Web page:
Department of the Interior plans to buy 20 new Apple tablets to streamline business operations.
10 Great iPad Apps From Uncle Sam
(click image for larger view and for slideshow)
Consumers aren't the only ones clamoring to get their hands on the latest Apple iPad. The Department of Interior aims to be the first federal agency to use the device, with plans to purchase 20 of the third-generation iPads, which were released Friday.
The office of the secretary at the agency's National Business Center (NBC) is looking for 20 new iPad "or equal" tablet devices to help meet a requirement to streamline daily business tasks, according to a presolicitation notice on FedBizOpps.gov.
The department plans to make two awards (with an option for a third award) to procure 10 each of the devices--preferring half be white and half be black, according to the notice. The devices must be brand new and come with two-year warranties that include accidental damage.
The NBC aims to use the devices to improve daily office workflow and processes by eliminating paper-based processes, providing more information in real time, and improving efficiency of "common office activities," according to documentation attached to the notice on the FedConnect website.
Interior specifically is eyeing the latest iPad to fulfill the procurement, but will consider other tablets if they meet a list of requirements, according to FedConnect documentation.
The list is lengthy, including the following features and capabilities: 32 GB of memory; Wi-Fi and 4G (or better) capability; a 9.7-inch diagonal LED-backlit glossy widescreen; available software to open files in the following formats: .jpeg, .ppt, .pptx, tiff, .doc, .docx, HTML, Adobe, .rtf and .txt; the ability to integrate with the company's existing Active Directory via a Juniper VPN and/or Fiberlink MaaS360 mobile device management software; and ability to securely connect to the NBC's network, among others.
The Department of Interior was one of the early federal adopters of the iPad, distributing a small number of iPads to employees more than a year ago. Other agencies--including the Department of Veterans Affairs and the Department of Defense--have since followed suit as the feds in general increasingly are leveraging Apple and Android smartphones and tablets to improve productivity, reduce paper-based processes, and provide more ready access to agency applications.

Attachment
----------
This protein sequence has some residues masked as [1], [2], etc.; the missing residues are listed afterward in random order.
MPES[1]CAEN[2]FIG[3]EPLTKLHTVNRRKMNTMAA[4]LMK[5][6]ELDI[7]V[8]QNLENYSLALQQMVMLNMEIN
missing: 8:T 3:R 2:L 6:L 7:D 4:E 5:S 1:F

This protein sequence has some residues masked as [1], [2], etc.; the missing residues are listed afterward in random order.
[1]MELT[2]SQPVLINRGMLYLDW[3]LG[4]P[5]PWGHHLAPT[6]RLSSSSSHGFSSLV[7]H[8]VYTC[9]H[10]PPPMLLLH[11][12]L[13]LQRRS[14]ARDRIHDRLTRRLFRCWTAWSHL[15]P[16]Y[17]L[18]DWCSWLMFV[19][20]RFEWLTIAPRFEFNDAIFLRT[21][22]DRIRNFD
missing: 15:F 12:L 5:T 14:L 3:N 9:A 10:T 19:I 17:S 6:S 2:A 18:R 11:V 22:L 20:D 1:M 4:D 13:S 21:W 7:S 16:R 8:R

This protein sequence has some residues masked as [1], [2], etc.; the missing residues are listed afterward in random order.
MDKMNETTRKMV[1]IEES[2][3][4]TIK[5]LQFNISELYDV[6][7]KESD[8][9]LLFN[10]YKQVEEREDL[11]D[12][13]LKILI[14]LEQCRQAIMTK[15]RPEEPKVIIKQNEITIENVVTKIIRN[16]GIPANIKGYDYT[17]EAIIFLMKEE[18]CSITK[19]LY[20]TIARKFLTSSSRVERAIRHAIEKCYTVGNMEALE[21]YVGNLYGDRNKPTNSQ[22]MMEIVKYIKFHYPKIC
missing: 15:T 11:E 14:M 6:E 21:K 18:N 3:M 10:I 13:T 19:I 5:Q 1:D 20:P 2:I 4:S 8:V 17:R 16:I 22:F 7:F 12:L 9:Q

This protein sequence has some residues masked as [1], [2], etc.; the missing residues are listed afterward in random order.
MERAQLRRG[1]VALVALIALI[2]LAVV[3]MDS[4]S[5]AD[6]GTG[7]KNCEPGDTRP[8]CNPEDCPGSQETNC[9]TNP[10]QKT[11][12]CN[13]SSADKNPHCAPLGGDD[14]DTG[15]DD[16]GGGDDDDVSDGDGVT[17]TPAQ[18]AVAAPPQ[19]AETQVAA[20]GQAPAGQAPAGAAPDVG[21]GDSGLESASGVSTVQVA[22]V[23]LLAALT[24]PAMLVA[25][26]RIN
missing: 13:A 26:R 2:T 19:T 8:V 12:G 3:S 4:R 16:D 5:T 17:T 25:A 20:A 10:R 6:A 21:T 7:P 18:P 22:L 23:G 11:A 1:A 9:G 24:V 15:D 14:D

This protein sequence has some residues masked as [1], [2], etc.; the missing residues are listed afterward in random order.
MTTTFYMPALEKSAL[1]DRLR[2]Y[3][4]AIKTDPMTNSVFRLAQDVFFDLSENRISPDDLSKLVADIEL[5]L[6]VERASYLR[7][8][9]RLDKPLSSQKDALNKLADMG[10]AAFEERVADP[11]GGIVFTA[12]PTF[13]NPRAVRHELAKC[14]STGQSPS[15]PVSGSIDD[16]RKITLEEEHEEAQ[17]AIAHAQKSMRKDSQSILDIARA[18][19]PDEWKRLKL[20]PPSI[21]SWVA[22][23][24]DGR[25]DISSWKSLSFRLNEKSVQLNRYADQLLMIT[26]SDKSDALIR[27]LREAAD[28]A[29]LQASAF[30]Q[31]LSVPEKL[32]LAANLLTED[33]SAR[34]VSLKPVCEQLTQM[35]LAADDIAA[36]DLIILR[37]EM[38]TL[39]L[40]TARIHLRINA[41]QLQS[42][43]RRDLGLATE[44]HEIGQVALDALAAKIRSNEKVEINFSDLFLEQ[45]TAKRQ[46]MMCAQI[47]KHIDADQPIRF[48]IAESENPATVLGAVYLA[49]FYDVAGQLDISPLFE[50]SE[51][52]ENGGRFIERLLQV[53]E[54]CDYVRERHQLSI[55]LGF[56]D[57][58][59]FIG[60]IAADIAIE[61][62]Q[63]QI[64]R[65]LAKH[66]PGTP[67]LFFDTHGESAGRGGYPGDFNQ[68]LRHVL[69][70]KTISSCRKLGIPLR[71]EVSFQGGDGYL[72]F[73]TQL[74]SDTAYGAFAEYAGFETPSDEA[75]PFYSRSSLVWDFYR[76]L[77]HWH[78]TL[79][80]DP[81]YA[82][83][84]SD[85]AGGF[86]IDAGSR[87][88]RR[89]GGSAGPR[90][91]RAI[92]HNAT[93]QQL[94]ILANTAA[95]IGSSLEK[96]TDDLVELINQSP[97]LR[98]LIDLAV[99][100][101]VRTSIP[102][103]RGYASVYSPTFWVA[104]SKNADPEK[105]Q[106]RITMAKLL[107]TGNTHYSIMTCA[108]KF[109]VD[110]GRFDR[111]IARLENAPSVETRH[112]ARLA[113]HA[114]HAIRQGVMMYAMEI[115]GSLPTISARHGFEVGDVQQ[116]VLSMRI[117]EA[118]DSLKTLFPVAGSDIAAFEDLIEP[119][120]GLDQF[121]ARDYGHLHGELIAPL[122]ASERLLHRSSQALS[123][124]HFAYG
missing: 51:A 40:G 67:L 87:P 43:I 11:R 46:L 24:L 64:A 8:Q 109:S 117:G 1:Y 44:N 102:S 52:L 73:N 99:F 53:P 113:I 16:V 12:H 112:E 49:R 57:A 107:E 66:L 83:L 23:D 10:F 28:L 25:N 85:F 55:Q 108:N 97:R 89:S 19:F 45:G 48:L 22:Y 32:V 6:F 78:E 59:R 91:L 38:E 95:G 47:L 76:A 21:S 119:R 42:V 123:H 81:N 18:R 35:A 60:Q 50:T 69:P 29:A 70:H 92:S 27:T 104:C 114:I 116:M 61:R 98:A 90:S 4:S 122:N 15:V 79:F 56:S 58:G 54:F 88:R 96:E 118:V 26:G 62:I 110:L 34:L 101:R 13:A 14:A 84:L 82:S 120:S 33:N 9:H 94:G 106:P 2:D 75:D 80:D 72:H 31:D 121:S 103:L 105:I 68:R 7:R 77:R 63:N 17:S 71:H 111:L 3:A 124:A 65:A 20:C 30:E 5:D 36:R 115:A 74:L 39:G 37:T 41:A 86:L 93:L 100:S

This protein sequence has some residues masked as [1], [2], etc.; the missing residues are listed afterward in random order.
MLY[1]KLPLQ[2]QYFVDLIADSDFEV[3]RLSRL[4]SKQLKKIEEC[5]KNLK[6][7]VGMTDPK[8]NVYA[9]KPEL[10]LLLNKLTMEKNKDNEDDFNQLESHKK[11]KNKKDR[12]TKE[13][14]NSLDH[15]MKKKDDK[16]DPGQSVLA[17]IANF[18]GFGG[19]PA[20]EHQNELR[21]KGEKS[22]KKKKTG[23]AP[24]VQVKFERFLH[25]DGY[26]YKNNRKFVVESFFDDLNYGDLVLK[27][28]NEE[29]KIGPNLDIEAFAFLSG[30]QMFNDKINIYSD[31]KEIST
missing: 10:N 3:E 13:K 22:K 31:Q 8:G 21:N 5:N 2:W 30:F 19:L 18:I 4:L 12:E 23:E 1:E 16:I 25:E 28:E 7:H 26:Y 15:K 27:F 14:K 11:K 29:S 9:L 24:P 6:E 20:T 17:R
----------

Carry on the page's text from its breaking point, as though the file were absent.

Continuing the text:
The Air Force Mobility Command, for example, recently said it would purchase up to 18,000 iPad 2 or equal devices to use for electronic flight training and operations information, doing away with paper-based manuals. In the end, the unit chose Apple's devices, awarding Apple reseller Executive Technology a $9.36 million contract earlier this month to fulfill the procurement.
New features in the anticipated iPad, which went on sale with the typical fanfare surrounding an Apple consumer device launch, include a new high-resolution display, 4G LTE mobile broadband support, and a 1-GHz dual core processor with a quad-core graphics chip, which is more powerful than its predecessor's processor. It also has a 5-megapixel camera versus the iPad 2's 0.7 megapixel capability.
As federal agencies embrace devices and apps to meet employee demand, the White House seeks one comprehensive mobile strategy. Also in the new Going Mobile issue of InformationWeek Government: Find out how the National Security Agency is developing technologies to make commercial devices suitable for intelligence work. (Free registration required.)
InformationWeek Elite 100Our data shows these innovators using digital technology in two key areas: providing better products and cutting costs. Almost half of them expect to introduce a new IT-led product this year, and 46% are using technology to make business processes more efficient.
The UC Infrastructure TrapWorries about subpar networks tanking unified communications programs could be valid: Thirty-one percent of respondents have rolled capabilities out to less than 10% of users vs. 21% delivering UC to 76% or more. Is low uptake a result of strained infrastructures delivering poor performance?
InformationWeek Tech Digest, Nov. 10, 2014Just 30% of respondents to our new survey say their companies are very or extremely effective at identifying critical data and analyzing it to make decisions, down from 42% in 2013. What gives?